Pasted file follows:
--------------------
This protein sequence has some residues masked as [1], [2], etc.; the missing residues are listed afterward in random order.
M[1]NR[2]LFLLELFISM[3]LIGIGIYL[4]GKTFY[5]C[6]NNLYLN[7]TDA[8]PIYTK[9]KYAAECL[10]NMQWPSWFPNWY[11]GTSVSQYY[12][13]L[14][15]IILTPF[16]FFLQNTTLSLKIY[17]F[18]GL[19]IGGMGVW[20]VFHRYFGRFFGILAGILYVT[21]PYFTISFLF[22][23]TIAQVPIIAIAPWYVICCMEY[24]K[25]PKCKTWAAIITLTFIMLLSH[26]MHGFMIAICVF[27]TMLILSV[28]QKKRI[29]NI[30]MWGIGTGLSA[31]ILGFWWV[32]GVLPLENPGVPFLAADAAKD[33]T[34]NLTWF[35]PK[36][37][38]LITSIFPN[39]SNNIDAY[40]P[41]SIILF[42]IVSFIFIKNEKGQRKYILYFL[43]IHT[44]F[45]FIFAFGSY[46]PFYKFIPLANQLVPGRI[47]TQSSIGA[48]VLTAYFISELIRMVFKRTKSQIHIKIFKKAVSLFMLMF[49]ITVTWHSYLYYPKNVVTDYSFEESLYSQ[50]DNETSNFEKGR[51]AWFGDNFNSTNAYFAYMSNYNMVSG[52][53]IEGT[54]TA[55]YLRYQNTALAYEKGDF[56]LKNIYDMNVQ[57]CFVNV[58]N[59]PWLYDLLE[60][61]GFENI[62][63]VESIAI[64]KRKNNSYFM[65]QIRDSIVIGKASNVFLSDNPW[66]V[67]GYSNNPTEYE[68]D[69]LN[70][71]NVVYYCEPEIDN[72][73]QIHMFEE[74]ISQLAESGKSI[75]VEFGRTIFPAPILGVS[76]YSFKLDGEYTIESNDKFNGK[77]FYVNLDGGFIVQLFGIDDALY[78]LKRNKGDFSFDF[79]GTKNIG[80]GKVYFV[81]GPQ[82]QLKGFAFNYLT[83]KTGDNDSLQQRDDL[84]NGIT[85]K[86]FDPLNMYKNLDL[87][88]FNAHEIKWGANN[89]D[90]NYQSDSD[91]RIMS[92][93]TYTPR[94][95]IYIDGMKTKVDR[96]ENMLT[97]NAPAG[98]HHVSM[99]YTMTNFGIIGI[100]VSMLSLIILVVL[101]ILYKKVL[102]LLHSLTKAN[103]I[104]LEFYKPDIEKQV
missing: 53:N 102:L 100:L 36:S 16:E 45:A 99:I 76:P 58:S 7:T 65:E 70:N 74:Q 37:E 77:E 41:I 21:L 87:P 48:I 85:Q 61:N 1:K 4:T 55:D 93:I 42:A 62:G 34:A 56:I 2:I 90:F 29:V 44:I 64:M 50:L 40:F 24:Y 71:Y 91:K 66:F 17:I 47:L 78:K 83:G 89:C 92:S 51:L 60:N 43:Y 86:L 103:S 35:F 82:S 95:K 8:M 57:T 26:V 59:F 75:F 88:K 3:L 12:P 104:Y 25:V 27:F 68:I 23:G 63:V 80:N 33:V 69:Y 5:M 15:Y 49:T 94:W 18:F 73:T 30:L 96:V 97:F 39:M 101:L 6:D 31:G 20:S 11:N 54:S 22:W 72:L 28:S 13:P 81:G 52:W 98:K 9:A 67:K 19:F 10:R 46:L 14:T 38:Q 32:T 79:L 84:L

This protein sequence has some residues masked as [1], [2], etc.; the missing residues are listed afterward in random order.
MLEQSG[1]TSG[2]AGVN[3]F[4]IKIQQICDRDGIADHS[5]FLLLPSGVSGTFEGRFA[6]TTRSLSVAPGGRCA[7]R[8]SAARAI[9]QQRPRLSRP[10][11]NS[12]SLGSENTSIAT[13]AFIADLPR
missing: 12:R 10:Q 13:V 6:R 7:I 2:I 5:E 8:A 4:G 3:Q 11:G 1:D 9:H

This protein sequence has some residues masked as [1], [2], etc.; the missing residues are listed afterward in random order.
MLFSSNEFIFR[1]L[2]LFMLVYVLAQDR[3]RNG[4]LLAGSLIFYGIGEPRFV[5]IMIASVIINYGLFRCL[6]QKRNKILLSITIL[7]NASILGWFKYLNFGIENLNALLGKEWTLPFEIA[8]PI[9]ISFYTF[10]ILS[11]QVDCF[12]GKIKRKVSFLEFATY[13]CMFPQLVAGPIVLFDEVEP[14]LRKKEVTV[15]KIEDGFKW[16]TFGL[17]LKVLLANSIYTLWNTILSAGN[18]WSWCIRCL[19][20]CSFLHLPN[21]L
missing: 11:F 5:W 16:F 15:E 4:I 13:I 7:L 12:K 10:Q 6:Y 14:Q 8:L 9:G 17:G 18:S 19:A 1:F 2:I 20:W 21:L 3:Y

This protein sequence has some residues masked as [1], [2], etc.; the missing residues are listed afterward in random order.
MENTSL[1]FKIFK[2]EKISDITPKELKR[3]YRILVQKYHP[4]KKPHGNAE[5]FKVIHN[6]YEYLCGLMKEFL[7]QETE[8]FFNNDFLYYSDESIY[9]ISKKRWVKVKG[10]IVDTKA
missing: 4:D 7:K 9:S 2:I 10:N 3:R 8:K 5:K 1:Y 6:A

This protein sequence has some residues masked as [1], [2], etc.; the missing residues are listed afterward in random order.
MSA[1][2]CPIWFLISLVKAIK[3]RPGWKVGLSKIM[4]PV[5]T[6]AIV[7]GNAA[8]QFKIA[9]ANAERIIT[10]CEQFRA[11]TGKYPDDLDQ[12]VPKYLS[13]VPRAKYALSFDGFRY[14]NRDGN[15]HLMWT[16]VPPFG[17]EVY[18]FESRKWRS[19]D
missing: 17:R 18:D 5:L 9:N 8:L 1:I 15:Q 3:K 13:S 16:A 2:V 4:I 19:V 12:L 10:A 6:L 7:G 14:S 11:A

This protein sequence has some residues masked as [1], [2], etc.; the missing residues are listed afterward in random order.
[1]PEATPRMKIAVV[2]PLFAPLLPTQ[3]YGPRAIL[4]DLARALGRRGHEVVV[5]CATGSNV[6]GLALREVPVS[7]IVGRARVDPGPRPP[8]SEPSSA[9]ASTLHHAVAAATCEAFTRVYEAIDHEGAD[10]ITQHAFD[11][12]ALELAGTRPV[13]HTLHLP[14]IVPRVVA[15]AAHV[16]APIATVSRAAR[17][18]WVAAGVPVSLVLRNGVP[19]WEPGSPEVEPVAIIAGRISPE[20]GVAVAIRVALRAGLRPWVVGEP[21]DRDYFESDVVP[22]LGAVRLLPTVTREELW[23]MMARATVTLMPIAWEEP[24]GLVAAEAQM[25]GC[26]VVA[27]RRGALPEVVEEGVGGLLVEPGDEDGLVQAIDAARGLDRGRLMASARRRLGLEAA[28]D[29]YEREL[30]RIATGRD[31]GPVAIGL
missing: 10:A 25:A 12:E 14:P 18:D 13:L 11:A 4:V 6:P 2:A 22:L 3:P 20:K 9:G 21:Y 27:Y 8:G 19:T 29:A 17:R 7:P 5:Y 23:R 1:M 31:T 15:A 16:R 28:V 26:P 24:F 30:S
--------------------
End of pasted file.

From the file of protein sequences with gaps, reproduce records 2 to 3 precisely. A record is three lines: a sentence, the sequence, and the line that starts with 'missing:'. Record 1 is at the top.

This protein sequence has some residues masked as [1], [2], etc.; the missing residues are listed afterward in random order.
MLEQSG[1]TSG[2]AGVN[3]F[4]IKIQQICDRDGIADHS[5]FLLLPSGVSGTFEGRFA[6]TTRSLSVAPGGRCA[7]R[8]SAARAI[9]QQRPRLSRP[10][11]NS[12]SLGSENTSIAT[13]AFIADLPR
missing: 12:R 10:Q 13:V 6:R 7:I 2:I 5:E 8:A 4:G 3:Q 11:G 1:D 9:H

This protein sequence has some residues masked as [1], [2], etc.; the missing residues are listed afterward in random order.
MLFSSNEFIFR[1]L[2]LFMLVYVLAQDR[3]RNG[4]LLAGSLIFYGIGEPRFV[5]IMIASVIINYGLFRCL[6]QKRNKILLSITIL[7]NASILGWFKYLNFGIENLNALLGKEWTLPFEIA[8]PI[9]ISFYTF[10]ILS[11]QVDCF[12]GKIKRKVSFLEFATY[13]CMFPQLVAGPIVLFDEVEP[14]LRKKEVTV[15]KIEDGFKW[16]TFGL[17]LKVLLANSIYTLWNTILSAGN[18]WSWCIRCL[19][20]CSFLHLPN[21]L
missing: 11:F 5:W 16:F 15:E 4:I 13:I 7:L 12:K 10:Q 6:Y 14:Q 8:L 9:G 17:G 18:S 19:A 1:F 2:I 20:W 21:L 3:Y